For businesses, sustainability is more than mere window dressing.
The growing demand for "green" and "sustainable" products has created major new markets in which sharp-eyed entrepreneurs are reaping rewards.
Formerly referred to as "Corporate Social Responsibility," the concept of responsible business is underpinned by the idea that corporations cannot act as isolated economic entities detached from broader society. Traditional views about competitiveness, survival, and profitability are being swept away.
Positive outcomes that can arise when businesses adopt sustainable and responsible practices include:
1. Company benefits:
- Improved financial performance
- Lower operating costs
- Enhanced brand image and reputation
- Increased sales and customer loyalty
- Greater productivity and quality
- Greater ability to attract and retain employees
- Reduced regulatory oversight
- Access to capital
- Workforce diversity
- Product safety and decreased liability.
2. Benefits to the community and the general public:
- Charitable contributions
- Employee volunteer programs
- Corporate involvement in community education, employment, and homelessness programs
- Product safety and quality.
3. Environmental benefits:
- Greater material recyclability
- Better product durability and functionality
- Greater use of renewable resources
- Integration of environmental management tools into business plans, including life-cycle assessment and costing, environmental management standards, and ecolabelling.
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This toolkit aims to help governments develop strategies for the effective engagement of private sector actors in the NAP process.
New Climate Action Toolkit Helps Manitoba Business Leaders Seize Opportunity and Mitigate Risk in a Changing Climate
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On February 29, more than 150 leaders from the minerals industry—from governments, civil society and the private sector—came together to find solutions for sustainable development at the Sustainability Forum.
An Investigation Into the Triple Bottom Line Performance of Micro and Small Social and Environmental Enterprises in Developing Countries: Year 2
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2012 SEED Symposium and SEED Winners Workshop: The Green Economy in Africa: Climate change and energy, agriculture and food security, and the role of grassroots entrepreneurs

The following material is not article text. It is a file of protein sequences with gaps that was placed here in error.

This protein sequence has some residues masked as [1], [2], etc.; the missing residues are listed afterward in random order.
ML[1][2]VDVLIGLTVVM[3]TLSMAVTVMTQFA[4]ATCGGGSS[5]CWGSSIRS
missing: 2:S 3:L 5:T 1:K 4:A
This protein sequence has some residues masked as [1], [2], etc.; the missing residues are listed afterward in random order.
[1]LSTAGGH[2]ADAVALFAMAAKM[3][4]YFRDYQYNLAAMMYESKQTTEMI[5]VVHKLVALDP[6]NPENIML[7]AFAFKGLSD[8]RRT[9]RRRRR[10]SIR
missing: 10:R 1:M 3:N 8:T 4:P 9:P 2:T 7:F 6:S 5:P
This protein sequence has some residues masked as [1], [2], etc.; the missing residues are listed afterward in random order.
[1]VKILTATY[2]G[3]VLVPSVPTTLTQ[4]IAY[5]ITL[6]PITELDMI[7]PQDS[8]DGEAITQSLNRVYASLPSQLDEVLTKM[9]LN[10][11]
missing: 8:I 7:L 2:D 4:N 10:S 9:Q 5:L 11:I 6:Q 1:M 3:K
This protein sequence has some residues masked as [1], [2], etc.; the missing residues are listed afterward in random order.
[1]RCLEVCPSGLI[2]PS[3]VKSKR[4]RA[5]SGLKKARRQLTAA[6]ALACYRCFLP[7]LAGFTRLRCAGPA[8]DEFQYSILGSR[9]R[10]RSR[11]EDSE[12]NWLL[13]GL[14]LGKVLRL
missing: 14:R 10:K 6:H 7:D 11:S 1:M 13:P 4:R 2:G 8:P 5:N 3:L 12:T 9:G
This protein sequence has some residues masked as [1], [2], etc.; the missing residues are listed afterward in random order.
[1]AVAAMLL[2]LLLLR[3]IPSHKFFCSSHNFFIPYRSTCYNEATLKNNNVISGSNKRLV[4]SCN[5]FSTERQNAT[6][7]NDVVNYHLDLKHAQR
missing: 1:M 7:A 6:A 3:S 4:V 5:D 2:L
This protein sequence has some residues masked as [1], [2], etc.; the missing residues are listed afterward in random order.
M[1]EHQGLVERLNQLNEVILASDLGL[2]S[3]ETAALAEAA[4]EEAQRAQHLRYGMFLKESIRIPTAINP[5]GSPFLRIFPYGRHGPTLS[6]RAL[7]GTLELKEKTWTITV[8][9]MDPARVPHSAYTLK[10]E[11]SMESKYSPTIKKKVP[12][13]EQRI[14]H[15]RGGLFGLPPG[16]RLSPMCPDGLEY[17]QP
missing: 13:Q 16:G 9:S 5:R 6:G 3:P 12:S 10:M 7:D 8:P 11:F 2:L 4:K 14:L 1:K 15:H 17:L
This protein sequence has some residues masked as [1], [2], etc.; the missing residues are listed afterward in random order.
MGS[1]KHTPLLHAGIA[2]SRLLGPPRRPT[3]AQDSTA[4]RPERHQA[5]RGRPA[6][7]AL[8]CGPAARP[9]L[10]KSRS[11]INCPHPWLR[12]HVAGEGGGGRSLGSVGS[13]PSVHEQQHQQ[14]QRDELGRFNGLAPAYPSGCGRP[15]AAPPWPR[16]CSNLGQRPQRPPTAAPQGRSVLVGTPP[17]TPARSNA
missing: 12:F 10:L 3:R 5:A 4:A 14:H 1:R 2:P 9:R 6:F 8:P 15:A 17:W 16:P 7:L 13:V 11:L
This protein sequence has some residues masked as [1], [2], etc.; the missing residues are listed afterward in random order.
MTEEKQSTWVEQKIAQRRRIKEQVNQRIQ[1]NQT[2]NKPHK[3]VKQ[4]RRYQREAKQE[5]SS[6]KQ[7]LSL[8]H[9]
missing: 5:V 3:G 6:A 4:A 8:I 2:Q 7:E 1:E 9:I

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A Three-Year Investigation Into the Triple Bottom Line Performance of Small and Micro Social and Environmental Enterprises in Developing Countries
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Education for Sustainable Development at Manitoba Colleges and Universities: Results from an institution-wide survey and president interviews across Manitoba's 11 institutions of higher education
In response to the UN Decade of Education for Sustainable Development (ESD), Manitoba's Department of Education has made a commitment to reorient the formal K-12 education system towards sustainability.Manitoba Education asked the International Institute for Sustainable Development (IISD) to…
Performance Improvement and Assessment of Collaboration: Starting points for networks and communities of practice
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Technical-Vocational Education for Sustainable Development in Manitoba
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In 2010-11, IISD's Global Connectivity program reviewed IISD's partnership practice, exploring IISD's definition of what constitutes an IISD partner organization.At that time, the team also developed of a list of IISD partner organizations and noted changes in IISD's practice since the first review…
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Standards and Value Chains
Voluntary sustainability standards contribute to biodiversity conservation, poverty reduction, and gender equality.
Depending on how trade policy is designed and implemented, it can either advance or be a hindrance to sustainable, low-carbon development.
Government purchasing power should be leveraged towards buying the most sustainable goods, services, and works.